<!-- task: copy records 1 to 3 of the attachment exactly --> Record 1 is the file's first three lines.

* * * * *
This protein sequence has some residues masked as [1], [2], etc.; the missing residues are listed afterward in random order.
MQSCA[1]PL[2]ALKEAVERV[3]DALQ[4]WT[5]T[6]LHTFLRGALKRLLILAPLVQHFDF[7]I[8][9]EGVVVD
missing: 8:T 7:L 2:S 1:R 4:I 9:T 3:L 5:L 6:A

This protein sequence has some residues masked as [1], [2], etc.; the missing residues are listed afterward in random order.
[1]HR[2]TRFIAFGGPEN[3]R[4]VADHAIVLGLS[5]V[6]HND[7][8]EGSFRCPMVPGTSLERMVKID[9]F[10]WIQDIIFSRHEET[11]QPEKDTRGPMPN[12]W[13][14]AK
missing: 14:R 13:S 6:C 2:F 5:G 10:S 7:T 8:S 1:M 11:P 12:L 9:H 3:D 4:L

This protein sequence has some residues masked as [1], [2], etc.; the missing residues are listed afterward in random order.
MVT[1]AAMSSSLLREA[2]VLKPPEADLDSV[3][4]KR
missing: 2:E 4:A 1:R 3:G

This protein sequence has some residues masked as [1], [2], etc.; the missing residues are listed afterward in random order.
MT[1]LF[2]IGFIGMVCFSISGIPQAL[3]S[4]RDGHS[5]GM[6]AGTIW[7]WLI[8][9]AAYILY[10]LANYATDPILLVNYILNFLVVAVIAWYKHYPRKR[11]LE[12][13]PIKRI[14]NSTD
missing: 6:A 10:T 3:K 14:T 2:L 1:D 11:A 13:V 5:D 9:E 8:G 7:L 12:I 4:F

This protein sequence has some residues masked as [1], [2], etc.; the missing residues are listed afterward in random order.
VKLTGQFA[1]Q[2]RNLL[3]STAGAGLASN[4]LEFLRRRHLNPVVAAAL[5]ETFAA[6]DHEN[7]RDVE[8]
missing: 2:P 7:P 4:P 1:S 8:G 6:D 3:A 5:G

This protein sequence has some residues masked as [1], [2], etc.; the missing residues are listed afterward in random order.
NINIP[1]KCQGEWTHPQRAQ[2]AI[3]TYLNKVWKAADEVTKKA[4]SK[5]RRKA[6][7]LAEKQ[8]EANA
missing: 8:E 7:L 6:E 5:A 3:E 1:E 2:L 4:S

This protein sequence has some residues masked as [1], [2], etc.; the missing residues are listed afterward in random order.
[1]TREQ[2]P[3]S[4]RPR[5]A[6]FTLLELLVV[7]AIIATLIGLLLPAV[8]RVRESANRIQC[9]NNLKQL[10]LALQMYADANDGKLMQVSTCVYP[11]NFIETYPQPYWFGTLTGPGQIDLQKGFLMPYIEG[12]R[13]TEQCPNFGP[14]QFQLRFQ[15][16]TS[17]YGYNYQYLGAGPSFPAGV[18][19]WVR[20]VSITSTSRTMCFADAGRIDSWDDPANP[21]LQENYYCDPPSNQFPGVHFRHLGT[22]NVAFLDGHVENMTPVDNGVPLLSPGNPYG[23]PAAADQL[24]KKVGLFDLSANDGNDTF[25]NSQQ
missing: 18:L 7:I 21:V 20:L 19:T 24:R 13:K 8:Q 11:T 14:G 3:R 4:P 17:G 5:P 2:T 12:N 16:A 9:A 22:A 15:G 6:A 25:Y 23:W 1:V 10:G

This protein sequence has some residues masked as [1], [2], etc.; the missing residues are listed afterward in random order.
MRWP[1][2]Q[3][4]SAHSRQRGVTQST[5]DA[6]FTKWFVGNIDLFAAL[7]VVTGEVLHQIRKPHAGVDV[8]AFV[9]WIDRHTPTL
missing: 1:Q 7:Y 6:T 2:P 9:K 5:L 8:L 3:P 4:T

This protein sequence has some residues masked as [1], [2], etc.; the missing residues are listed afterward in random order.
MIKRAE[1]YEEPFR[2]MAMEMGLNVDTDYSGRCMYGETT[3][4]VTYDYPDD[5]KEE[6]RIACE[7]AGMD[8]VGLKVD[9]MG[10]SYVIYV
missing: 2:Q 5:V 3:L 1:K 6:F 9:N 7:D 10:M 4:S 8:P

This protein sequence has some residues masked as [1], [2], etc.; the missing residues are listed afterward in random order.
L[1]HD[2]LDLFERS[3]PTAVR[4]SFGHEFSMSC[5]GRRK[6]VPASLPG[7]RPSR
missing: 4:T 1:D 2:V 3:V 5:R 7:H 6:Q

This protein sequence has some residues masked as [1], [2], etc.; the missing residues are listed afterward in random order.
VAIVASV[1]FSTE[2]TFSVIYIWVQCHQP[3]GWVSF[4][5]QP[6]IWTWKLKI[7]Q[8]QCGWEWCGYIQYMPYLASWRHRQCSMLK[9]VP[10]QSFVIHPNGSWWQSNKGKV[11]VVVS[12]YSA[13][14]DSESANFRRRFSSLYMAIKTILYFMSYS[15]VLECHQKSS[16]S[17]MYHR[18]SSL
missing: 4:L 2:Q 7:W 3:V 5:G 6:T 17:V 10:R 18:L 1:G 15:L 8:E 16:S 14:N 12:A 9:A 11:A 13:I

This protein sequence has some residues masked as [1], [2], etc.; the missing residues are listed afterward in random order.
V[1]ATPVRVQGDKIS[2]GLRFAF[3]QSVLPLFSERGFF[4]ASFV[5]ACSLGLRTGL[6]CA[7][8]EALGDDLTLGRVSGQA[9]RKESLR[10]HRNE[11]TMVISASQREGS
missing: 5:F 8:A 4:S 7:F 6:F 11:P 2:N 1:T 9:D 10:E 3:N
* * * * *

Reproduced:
This protein sequence has some residues masked as [1], [2], etc.; the missing residues are listed afterward in random order.
MQSCA[1]PL[2]ALKEAVERV[3]DALQ[4]WT[5]T[6]LHTFLRGALKRLLILAPLVQHFDF[7]I[8][9]EGVVVD
missing: 8:T 7:L 2:S 1:R 4:I 9:T 3:L 5:L 6:A

This protein sequence has some residues masked as [1], [2], etc.; the missing residues are listed afterward in random order.
[1]HR[2]TRFIAFGGPEN[3]R[4]VADHAIVLGLS[5]V[6]HND[7][8]EGSFRCPMVPGTSLERMVKID[9]F[10]WIQDIIFSRHEET[11]QPEKDTRGPMPN[12]W[13][14]AK
missing: 14:R 13:S 6:C 2:F 5:G 10:S 7:T 8:S 1:M 11:P 12:L 9:H 3:D 4:L

This protein sequence has some residues masked as [1], [2], etc.; the missing residues are listed afterward in random order.
MVT[1]AAMSSSLLREA[2]VLKPPEADLDSV[3][4]KR
missing: 2:E 4:A 1:R 3:G